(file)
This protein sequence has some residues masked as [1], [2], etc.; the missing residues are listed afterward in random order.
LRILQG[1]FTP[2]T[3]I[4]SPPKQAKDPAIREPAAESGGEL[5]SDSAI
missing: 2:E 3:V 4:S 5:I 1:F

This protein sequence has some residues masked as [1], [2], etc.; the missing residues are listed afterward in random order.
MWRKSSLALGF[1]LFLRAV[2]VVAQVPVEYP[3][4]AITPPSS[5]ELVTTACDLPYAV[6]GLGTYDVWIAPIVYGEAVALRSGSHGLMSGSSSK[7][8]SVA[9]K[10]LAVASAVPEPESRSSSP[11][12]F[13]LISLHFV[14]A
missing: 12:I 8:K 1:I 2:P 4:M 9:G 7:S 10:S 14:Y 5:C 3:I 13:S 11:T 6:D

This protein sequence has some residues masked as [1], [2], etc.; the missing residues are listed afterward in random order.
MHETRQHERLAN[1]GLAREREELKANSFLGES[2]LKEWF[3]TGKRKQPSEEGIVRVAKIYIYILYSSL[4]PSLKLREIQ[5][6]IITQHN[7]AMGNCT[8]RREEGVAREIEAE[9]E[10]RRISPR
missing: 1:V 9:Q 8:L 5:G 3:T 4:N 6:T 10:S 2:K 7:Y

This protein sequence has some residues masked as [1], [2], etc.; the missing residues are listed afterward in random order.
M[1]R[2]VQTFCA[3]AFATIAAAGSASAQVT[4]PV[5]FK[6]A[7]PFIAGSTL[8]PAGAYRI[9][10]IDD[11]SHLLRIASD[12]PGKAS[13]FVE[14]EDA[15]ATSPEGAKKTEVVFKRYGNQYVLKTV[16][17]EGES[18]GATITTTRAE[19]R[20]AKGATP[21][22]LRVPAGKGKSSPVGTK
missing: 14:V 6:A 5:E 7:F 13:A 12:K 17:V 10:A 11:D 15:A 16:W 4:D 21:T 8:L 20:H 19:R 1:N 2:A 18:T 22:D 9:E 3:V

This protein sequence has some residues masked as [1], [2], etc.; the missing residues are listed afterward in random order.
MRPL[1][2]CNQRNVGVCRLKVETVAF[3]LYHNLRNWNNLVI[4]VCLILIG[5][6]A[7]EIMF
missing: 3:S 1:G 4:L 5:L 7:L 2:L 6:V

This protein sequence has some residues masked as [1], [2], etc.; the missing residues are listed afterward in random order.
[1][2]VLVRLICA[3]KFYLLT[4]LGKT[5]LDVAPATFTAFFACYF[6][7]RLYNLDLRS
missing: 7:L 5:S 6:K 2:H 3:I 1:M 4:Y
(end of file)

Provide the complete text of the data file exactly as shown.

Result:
This protein sequence has some residues masked as [1], [2], etc.; the missing residues are listed afterward in random order.
LRILQG[1]FTP[2]T[3]I[4]SPPKQAKDPAIREPAAESGGEL[5]SDSAI
missing: 2:E 3:V 4:S 5:I 1:F

This protein sequence has some residues masked as [1], [2], etc.; the missing residues are listed afterward in random order.
MWRKSSLALGF[1]LFLRAV[2]VVAQVPVEYP[3][4]AITPPSS[5]ELVTTACDLPYAV[6]GLGTYDVWIAPIVYGEAVALRSGSHGLMSGSSSK[7][8]SVA[9]K[10]LAVASAVPEPESRSSSP[11][12]F[13]LISLHFV[14]A
missing: 12:I 8:K 1:I 2:P 4:M 9:G 7:S 10:S 14:Y 5:C 3:I 13:S 11:T 6:D

This protein sequence has some residues masked as [1], [2], etc.; the missing residues are listed afterward in random order.
MHETRQHERLAN[1]GLAREREELKANSFLGES[2]LKEWF[3]TGKRKQPSEEGIVRVAKIYIYILYSSL[4]PSLKLREIQ[5][6]IITQHN[7]AMGNCT[8]RREEGVAREIEAE[9]E[10]RRISPR
missing: 1:V 9:Q 8:L 5:G 3:T 4:N 6:T 10:S 2:K 7:Y

This protein sequence has some residues masked as [1], [2], etc.; the missing residues are listed afterward in random order.
M[1]R[2]VQTFCA[3]AFATIAAAGSASAQVT[4]PV[5]FK[6]A[7]PFIAGSTL[8]PAGAYRI[9][10]IDD[11]SHLLRIASD[12]PGKAS[13]FVE[14]EDA[15]ATSPEGAKKTEVVFKRYGNQYVLKTV[16][17]EGES[18]GATITTTRAE[19]R[20]AKGATP[21][22]LRVPAGKGKSSPVGTK
missing: 14:V 6:A 5:E 7:F 13:A 12:K 17:V 10:A 11:D 15:A 16:W 4:D 21:T 8:L 20:H 19:R 1:N 2:A 18:T 22:D 9:E 3:V

This protein sequence has some residues masked as [1], [2], etc.; the missing residues are listed afterward in random order.
MRPL[1][2]CNQRNVGVCRLKVETVAF[3]LYHNLRNWNNLVI[4]VCLILIG[5][6]A[7]EIMF
missing: 3:S 1:G 4:L 5:L 7:L 2:L 6:V

This protein sequence has some residues masked as [1], [2], etc.; the missing residues are listed afterward in random order.
[1][2]VLVRLICA[3]KFYLLT[4]LGKT[5]LDVAPATFTAFFACYF[6][7]RLYNLDLRS
missing: 7:L 5:S 6:K 2:H 3:I 1:M 4:Y